How to Promote Social Justice & Equality?
Hosted by Safia Minney, founder of REAL Sustainability and Fashion Declares, this webinar joined by a panel of expert speakers in this field:
- Baroness Lola Young, Independent Member of the House of Lords
- Olivia Windham Stewart, The Industry We Want, Business and Human Rights Specialist
- Mariusz Stochaj, Head of Product and Sustainability at Continental Clothing
- Amirul Haque Amin, President of the National Garment Workers Federation (NGWF)
- Emily Young, Ethical Trade Partner at ASOS
Safia began by contextualising the emergency. Despite the global COP conferences, GHG emissions continue to rise. Through the continued funding to fossil fuel industries, this creates the ‘undermining of social justice. We need to understand that the climate and ecological crisis will without question further impact the social crisis.’
‘The climate and ecological breakdown is unfairly being experienced by those in the global south, those who are working in our in our supply chains.’
‘How do we in the global north change not only our living but our buying habits, how we construct the terms of trade and the terms of business so that those who are working in our supply chains are able to transition. This will require climate finance and legislation and policy that is enforced.’
Baroness Lola Young, Independent Member of the House of Lords
Safia: Lola, what legislation is coming and how will it create a level playing field? Even with the best intended practice, until we force fashion companies to change, they won’t prioritise human rights and the environment.
Lola gave an overview of legislation. ‘It’s not very comprehensive, and it’s very complex because going across different nation states and different jurisdictions doesn’t make for ease of legislation.’
Lola suggested that in the last 15 years, there has been a coming together of different themes in this area.
‘You can’t have environmental justice without social justice. The coming together of labour rights with human rights, and environmental rights is a very positive thing. It’s late and it’s slow, but it’s coming. In some respects, one might say that some businesses are ahead of some governments.’
Lola continued ‘this week we have heard about the massive profits of BP, which makes us wonder why everyone is having to pay so much more for energy bills. Legislation can’t be strong enough or quick enough.’
Lola explained that the EU is introducing mandatory human rights and due diligence legislation. Any UK business that does work in the EU will have to conform to those regulations which is really important. This bill recognises that although some businesses have, most have not responded to the need for changes in labour, human, environmental rights, and they haven’t done it fast enough.
She also spoke on the importance of corporate accountability. ‘My view would be that often these things aren’t working in companies due to a failure of governance. We need specific individuals to be held responsible.’
Systems need to be in place so that companies will have to provide compensation and penalties.
The New York Fashion Act
Lola went on to discuss the New York Fashion Act, a bill about supply chain mapping. It would require fashion companies including manufacturers and retailers, to map, list, track, a minimum of 50% of their supply chain from farm to storefront.
Lola emphasises that there needs to be some consistency across jurisdictions and nations in order for businesses to comply with legislation. ’At some stage we will need to come together and make sure there is a level on which you can say to businesses this is the absolute minimum that you need to comply with.’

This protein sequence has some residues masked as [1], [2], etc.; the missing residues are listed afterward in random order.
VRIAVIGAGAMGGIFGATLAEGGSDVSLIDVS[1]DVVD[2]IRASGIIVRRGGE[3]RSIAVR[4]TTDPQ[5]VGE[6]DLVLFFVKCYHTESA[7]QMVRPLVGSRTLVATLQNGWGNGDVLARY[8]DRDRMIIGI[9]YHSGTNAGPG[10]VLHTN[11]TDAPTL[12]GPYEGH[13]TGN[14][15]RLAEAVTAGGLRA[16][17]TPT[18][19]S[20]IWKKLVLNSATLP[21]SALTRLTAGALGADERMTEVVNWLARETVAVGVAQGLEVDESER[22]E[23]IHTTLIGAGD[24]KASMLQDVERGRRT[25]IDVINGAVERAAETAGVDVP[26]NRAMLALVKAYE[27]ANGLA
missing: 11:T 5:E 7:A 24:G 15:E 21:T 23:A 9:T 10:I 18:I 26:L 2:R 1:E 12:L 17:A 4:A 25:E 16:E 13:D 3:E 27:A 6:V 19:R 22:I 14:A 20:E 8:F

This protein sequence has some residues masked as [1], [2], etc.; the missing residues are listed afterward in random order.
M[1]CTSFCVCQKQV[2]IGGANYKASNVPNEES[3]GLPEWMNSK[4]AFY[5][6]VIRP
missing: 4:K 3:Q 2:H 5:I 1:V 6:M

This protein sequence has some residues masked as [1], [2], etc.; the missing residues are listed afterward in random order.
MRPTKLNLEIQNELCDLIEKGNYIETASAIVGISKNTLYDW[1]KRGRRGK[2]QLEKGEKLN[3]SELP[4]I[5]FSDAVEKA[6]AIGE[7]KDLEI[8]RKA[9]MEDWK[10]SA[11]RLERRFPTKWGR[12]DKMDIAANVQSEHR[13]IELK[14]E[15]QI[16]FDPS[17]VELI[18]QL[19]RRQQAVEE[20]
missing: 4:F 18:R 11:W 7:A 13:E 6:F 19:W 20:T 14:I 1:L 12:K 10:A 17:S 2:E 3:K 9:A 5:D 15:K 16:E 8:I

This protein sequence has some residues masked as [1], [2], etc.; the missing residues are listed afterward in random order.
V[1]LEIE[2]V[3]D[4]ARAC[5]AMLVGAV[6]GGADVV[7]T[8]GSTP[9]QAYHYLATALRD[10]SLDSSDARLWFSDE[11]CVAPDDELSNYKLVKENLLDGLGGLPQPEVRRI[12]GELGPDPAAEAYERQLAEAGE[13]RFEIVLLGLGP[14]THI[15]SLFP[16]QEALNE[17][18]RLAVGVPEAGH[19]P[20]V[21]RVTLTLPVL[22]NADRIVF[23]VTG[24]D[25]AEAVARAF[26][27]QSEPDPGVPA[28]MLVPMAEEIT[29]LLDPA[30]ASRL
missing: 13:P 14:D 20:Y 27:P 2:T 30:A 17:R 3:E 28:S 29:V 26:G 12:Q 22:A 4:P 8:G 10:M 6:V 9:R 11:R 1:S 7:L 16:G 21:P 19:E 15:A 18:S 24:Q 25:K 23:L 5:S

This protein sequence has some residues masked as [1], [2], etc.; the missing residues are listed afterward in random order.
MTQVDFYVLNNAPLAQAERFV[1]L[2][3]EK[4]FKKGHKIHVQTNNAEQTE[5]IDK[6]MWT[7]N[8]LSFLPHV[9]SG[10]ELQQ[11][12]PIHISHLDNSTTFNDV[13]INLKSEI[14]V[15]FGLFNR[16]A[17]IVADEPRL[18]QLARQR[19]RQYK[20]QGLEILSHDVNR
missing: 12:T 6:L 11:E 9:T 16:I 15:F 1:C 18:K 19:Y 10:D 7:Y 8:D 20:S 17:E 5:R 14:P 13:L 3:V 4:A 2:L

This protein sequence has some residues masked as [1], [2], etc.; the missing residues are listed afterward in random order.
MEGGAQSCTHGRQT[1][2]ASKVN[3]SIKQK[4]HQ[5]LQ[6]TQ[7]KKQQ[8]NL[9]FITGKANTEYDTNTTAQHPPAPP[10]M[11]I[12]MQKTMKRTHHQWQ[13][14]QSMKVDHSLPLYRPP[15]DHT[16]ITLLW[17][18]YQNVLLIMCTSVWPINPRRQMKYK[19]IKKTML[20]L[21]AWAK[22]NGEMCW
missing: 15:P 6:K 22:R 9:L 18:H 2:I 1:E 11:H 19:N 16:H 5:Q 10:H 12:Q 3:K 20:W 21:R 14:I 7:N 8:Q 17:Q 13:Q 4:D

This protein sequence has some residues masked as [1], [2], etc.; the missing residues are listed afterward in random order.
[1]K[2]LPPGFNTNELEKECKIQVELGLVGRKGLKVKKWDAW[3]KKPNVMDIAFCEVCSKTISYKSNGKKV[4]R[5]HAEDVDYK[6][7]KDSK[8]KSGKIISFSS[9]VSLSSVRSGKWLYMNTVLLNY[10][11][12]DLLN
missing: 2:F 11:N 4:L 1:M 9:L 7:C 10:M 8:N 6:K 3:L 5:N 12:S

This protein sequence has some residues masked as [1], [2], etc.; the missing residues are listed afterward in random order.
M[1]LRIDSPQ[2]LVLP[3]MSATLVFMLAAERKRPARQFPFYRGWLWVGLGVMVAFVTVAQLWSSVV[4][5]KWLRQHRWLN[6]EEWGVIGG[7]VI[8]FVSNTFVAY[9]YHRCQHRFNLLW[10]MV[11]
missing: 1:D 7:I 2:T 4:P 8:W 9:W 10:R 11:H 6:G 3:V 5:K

Another area within the New York Fashion Act is due diligence disclosure – ‘all subject companies would be obligated to produce an annual social and environmental sustainability report.’
‘If these pieces of legislation aren’t adequately implemented, if they’re not monitored, and if companies don’t receive penalties, then they’re not worth the paper on which they’re written. ‘
Modern Slavery Act
Lola also brought up the role of the Modern Slavery Act. ‘We’ve learned through the Modern Slavery Act that there are still thousands of businesses that haven’t even produced a statement around their supply chain issues.’
Lola closed in detailing that the recommendations have been accepted to toughen up and strengthen the Modern Slavery Act. This will include transparency and supply chain reporting, and will hopefully include penalties, after which it can be considered where the proceeds of those penalties will go to.
Olivia Windham Stewart, The Industry We Want, Business and Human Rights Specialist
Safia: In practical terms what can Fashion companies do to deliver human rights within supply chains?
Olivia introduced The Industry We Want (TIWW). Initiated by the Ethical Trading Initiative and Fear Wear, with the purpose of accelerating progress in social, commercial, and environmental issues in the garment and footwear sector.
The vision of TIWW is to look at all of the issues combined Olivia explained, ‘we’re not going to have social justice without environmental justice, and we really do believe that we need the commercial justice as a crucial element.’
Each of these issues has a focus area:
- Social: Wages
- Commercial: Purchasing Practices
- Environmental: GHG Emissions
‘There are a number of initiatives attempting to drive progress on each of these issues, but it is abundantly clear that change is not happening fast enough in any of these areas. And in the main, workers are still underpaid, commercial terms are still very poor, even exploitative, and environmental impacts are still extreme.’
‘The absence of data can limit our ability to drive the industry wide transformation that we drastically need if we’re going to make progress.’
With this in mind, TIWW has launched a dashboard with a baseline measurement.
- Wage Gap metric – workers in these countries are receiving just half of the money they need to reach a decent standard of living. ‘No progress is really being made at a systemic level on this issue.’
- Purchasing practices in the industry are rated at 39,
- GHG – estimated that the GHG emissions of the sector are at 1.025 Gton, roughly 2% of annual GHG emissions, estimated to grow to 1.588 Gton by 2030. This is far off the 45% reduction rate needed to limit warming to 1.5 degrees.
Olivia concluded that ‘progress on each of these metrics is imperative, if we are to realise our vision of a thriving industry with dignified employment and fair business practices and a positive impact on the planet.’
Amirul Haque Amin, President of the National Garment Workers Federation (NGWF)
Safia: Please introduce NGWF, and why trade unions are so important to deliver workers’ rights?